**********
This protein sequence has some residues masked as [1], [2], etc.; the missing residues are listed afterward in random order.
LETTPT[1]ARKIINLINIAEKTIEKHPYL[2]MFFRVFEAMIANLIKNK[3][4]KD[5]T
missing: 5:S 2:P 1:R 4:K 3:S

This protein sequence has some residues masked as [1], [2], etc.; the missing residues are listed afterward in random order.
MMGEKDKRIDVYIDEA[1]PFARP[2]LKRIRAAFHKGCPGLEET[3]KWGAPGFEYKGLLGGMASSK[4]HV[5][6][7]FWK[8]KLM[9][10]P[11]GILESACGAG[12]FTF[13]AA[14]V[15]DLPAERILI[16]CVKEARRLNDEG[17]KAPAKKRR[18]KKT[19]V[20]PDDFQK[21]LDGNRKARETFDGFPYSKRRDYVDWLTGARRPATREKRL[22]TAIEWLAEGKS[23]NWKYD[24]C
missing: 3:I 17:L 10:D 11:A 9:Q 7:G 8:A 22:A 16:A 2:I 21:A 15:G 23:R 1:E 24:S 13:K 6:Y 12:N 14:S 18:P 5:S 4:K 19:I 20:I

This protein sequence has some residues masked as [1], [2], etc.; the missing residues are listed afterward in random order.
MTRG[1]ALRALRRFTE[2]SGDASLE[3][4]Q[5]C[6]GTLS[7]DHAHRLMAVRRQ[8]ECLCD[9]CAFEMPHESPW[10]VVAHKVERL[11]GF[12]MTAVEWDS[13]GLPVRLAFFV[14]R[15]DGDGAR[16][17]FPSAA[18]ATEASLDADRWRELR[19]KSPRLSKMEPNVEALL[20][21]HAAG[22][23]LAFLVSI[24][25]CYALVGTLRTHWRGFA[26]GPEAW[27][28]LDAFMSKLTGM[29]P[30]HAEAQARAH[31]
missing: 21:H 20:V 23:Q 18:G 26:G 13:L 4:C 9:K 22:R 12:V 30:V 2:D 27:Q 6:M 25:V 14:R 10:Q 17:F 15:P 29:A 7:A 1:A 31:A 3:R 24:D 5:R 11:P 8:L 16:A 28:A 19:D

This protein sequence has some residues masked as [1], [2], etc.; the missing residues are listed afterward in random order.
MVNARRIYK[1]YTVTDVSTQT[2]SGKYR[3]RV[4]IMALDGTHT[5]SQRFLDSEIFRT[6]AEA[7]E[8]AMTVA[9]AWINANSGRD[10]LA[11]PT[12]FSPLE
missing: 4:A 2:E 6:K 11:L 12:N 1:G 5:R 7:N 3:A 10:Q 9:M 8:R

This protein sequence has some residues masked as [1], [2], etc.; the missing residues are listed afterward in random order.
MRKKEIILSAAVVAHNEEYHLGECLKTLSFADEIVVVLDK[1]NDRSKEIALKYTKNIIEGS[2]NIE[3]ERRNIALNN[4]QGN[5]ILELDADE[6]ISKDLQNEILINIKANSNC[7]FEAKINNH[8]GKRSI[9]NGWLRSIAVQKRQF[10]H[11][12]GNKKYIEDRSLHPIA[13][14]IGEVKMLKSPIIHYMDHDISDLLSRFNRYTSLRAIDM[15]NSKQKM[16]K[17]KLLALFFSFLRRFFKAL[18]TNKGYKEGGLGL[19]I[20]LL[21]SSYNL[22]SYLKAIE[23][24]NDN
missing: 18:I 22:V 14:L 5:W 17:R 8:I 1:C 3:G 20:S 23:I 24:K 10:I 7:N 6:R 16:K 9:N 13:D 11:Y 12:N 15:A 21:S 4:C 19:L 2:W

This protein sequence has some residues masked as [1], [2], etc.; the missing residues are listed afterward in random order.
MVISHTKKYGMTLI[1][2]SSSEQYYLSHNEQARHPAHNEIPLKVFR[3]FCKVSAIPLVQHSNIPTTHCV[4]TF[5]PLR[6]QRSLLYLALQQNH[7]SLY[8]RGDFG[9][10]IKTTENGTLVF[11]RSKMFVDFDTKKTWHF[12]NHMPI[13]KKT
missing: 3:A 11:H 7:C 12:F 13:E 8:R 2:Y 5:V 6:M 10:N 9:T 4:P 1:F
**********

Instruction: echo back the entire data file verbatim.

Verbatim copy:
This protein sequence has some residues masked as [1], [2], etc.; the missing residues are listed afterward in random order.
LETTPT[1]ARKIINLINIAEKTIEKHPYL[2]MFFRVFEAMIANLIKNK[3][4]KD[5]T
missing: 5:S 2:P 1:R 4:K 3:S

This protein sequence has some residues masked as [1], [2], etc.; the missing residues are listed afterward in random order.
MMGEKDKRIDVYIDEA[1]PFARP[2]LKRIRAAFHKGCPGLEET[3]KWGAPGFEYKGLLGGMASSK[4]HV[5][6][7]FWK[8]KLM[9][10]P[11]GILESACGAG[12]FTF[13]AA[14]V[15]DLPAERILI[16]CVKEARRLNDEG[17]KAPAKKRR[18]KKT[19]V[20]PDDFQK[21]LDGNRKARETFDGFPYSKRRDYVDWLTGARRPATREKRL[22]TAIEWLAEGKS[23]NWKYD[24]C
missing: 3:I 17:L 10:D 11:A 9:Q 7:G 8:A 22:A 16:A 2:I 21:A 15:G 23:R 1:E 24:S 13:K 6:Y 12:N 14:S 18:P 5:S 4:K 19:I 20:I

This protein sequence has some residues masked as [1], [2], etc.; the missing residues are listed afterward in random order.
MTRG[1]ALRALRRFTE[2]SGDASLE[3][4]Q[5]C[6]GTLS[7]DHAHRLMAVRRQ[8]ECLCD[9]CAFEMPHESPW[10]VVAHKVERL[11]GF[12]MTAVEWDS[13]GLPVRLAFFV[14]R[15]DGDGAR[16][17]FPSAA[18]ATEASLDADRWRELR[19]KSPRLSKMEPNVEALL[20][21]HAAG[22][23]LAFLVSI[24][25]CYALVGTLRTHWRGFA[26]GPEAW[27][28]LDAFMSKLTGM[29]P[30]HAEAQARAH[31]
missing: 21:H 20:V 23:Q 18:G 26:G 13:L 4:C 9:K 22:R 12:V 30:V 2:D 27:Q 6:M 25:V 14:R 10:Q 17:F 15:P 29:A 7:A 1:A 31:A 3:R 24:D 5:R 11:P 8:L 16:A 28:A 19:D

This protein sequence has some residues masked as [1], [2], etc.; the missing residues are listed afterward in random order.
MVNARRIYK[1]YTVTDVSTQT[2]SGKYR[3]RV[4]IMALDGTHT[5]SQRFLDSEIFRT[6]AEA[7]E[8]AMTVA[9]AWINANSGRD[10]LA[11]PT[12]FSPLE
missing: 4:A 2:E 6:K 11:L 12:N 1:G 5:R 7:N 3:A 10:Q 9:M 8:R

This protein sequence has some residues masked as [1], [2], etc.; the missing residues are listed afterward in random order.
MRKKEIILSAAVVAHNEEYHLGECLKTLSFADEIVVVLDK[1]NDRSKEIALKYTKNIIEGS[2]NIE[3]ERRNIALNN[4]QGN[5]ILELDADE[6]ISKDLQNEILINIKANSNC[7]FEAKINNH[8]GKRSI[9]NGWLRSIAVQKRQF[10]H[11][12]GNKKYIEDRSLHPIA[13][14]IGEVKMLKSPIIHYMDHDISDLLSRFNRYTSLRAIDM[15]NSKQKM[16]K[17]KLLALFFSFLRRFFKAL[18]TNKGYKEGGLGL[19]I[20]LL[21]SSYNL[22]SYLKAIE[23][24]NDN
missing: 18:I 22:V 14:L 5:W 17:R 8:I 1:C 3:G 20:S 23:I 24:K 10:I 7:N 6:R 16:K 9:N 13:D 11:Y 12:N 15:A 21:S 4:C 19:L 2:W

This protein sequence has some residues masked as [1], [2], etc.; the missing residues are listed afterward in random order.
MVISHTKKYGMTLI[1][2]SSSEQYYLSHNEQARHPAHNEIPLKVFR[3]FCKVSAIPLVQHSNIPTTHCV[4]TF[5]PLR[6]QRSLLYLALQQNH[7]SLY[8]RGDFG[9][10]IKTTENGTLVF[11]RSKMFVDFDTKKTWHF[12]NHMPI[13]KKT
missing: 3:A 11:H 7:C 12:F 13:E 8:R 2:Y 5:V 6:M 10:N 9:T 4:P 1:F